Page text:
Planning for life’s speedbumps and detours
Updated: Jun 27
The Beatles said: “Life happens while we are making other plans”… How often have you heard people saying: “If you told me a year ago, this is where I’ll be today, I wouldn’t have believed you”?
This statement could either be positive or negative.
One of the many truths about a positive lifestyle is enjoying the happy and special moments as much as you can; not neglecting to provide for the unforeseen and sad moments.
This includes protecting oneself and one’s ability to earn an income as well as providing for one’s family in traumatic circumstances; whether it be the passing away of a family member, illness or disability.
We are usually able to manage most negative situations if we are in good health. However, the moment our health deteriorates, we start losing the battle, especially if we don’t have a support system and financial assistance. It’s frequently mentioned that money can’t buy happiness, but it can go a long way in making sad and difficult times bearable.
Every individual’s situation is unique, therefore the need for life insurance, disability and critical illness cover differs from one person to another. It is essential to determine how much insurance should suffice your needs. “Too little too late” is a reality nobody wants to be confronted with.
The amount of life insurance needed is usually determined by taking into consideration dependants (their age and ability to earn an income if you pass away), debts and last expenses (funeral cost, executors fees, TAX, transfer costs etc.). The best case scenario is to have sufficient funds to pay last expenses, settle all debts and provide a monthly income for dependants.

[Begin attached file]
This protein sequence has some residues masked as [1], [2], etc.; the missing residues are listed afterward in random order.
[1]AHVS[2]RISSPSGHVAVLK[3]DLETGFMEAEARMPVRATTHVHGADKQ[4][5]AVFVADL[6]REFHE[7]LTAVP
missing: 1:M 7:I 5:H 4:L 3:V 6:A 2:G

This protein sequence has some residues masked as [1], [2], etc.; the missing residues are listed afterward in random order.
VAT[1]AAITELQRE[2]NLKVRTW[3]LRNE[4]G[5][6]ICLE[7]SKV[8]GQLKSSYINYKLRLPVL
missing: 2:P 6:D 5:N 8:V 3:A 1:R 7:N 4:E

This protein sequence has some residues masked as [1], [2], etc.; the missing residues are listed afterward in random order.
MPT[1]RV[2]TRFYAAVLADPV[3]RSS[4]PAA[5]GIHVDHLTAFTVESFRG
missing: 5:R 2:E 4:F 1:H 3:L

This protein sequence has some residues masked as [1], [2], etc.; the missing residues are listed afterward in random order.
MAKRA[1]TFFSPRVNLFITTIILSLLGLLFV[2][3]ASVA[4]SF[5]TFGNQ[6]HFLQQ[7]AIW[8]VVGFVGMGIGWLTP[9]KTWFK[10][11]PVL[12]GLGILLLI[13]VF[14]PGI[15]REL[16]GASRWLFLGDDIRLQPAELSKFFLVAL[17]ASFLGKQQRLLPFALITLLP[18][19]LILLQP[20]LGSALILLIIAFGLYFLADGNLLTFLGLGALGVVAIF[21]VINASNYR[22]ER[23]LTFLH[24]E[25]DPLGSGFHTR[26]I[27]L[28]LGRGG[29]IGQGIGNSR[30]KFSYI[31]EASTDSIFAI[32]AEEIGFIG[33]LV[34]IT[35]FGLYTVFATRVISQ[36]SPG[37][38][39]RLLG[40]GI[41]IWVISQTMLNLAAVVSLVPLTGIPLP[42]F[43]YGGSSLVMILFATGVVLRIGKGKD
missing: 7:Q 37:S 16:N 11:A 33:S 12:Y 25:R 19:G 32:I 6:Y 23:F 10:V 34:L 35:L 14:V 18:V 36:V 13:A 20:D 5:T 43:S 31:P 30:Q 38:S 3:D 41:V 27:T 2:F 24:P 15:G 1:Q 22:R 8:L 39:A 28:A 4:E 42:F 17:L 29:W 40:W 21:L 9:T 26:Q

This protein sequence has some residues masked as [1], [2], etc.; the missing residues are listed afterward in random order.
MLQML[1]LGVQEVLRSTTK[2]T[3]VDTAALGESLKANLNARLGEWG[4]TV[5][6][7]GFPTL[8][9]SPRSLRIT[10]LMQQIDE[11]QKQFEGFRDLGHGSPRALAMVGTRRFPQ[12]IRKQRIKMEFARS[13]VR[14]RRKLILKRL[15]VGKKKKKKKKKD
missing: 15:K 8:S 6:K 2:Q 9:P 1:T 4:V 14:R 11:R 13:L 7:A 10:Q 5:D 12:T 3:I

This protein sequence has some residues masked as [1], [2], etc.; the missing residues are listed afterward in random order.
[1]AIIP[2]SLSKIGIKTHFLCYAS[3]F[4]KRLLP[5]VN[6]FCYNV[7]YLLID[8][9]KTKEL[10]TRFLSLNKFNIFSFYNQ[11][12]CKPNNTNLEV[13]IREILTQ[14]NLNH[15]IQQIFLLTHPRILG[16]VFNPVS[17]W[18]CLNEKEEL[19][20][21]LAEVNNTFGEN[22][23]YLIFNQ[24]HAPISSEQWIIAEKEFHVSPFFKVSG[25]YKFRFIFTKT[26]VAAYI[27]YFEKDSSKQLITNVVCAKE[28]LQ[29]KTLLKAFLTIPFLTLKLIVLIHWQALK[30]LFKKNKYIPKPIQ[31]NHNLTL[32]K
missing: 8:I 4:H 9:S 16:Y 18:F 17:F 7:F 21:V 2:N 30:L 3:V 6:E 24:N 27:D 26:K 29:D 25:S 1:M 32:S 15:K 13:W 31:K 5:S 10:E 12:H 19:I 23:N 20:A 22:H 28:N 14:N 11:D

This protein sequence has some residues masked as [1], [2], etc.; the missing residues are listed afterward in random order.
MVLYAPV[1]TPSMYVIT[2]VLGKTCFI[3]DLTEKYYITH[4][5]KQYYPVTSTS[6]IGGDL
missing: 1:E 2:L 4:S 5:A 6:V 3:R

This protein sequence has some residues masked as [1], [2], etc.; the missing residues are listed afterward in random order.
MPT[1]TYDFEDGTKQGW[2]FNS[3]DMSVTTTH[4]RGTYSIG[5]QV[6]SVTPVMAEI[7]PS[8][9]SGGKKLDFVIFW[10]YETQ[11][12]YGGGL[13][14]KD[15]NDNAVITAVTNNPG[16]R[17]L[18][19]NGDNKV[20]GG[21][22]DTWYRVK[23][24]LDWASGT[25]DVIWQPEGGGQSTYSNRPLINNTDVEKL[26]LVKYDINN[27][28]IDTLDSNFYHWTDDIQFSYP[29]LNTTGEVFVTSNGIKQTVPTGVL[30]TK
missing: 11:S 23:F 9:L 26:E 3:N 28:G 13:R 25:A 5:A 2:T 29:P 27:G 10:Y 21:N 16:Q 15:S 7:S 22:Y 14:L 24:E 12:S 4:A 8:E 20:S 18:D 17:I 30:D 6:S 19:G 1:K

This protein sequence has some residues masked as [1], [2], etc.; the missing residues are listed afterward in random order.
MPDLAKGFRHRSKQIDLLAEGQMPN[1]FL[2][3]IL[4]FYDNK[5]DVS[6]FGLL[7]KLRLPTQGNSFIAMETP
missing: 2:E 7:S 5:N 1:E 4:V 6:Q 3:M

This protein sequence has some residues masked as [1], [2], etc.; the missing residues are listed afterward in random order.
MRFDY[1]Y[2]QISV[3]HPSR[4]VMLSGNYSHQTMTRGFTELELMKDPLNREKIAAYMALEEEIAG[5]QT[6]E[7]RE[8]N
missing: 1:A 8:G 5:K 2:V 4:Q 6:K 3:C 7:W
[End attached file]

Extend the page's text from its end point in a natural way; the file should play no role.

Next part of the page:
Disability cover is usually divided into two benefits: a lump-sum or capital disability benefit and an income continuation benefit (income protection). The capital disability benefit will enable one to settle debts (bonds, vehicles, loans etc.) and provide additional funds to make life easier. This may include modification on a vehicle and/or customised bathroom facilities. The income continuation benefit substitutes one’s monthly income to a maximum of 100% of net income. In order to keep up with the cost of living, it will be increased annually taking the consumer price index (CPI) into account. Income protection payments cease at age sixty-five or seventy; however, nowadays most insurance companies offer lifelong benefits.
The last well-known element of life insurance is the critical/severe illness benefit. Regarding insurance cover, there is no guideline on how much ought to be enough. The industry norm is more or less six times one’s monthly salary or enough to cover one’s debts. The benefit will be paid out as a lump-sum, should a critical illness be diagnosed. The money may also be used to pay for more aggressive treatment, day-to-day expenses or frail care. The financial impact of a critical illness is often underestimated and may have a devastating effect on one’s financial position, even if you are a member of a good medical aid.
Determining the cover needed to provide for your future is the first step in planning for the unforeseen. The second step is to find the best insurance company for your needs: Different companies cater for different needs and they offer a whole spectrum of additional cover to ensure comprehensiveness.
Review your life insurance or risk cover on an annual basis
Consult a professional financial planner to determine the best insurance levels as well as products that provide in your personal needs.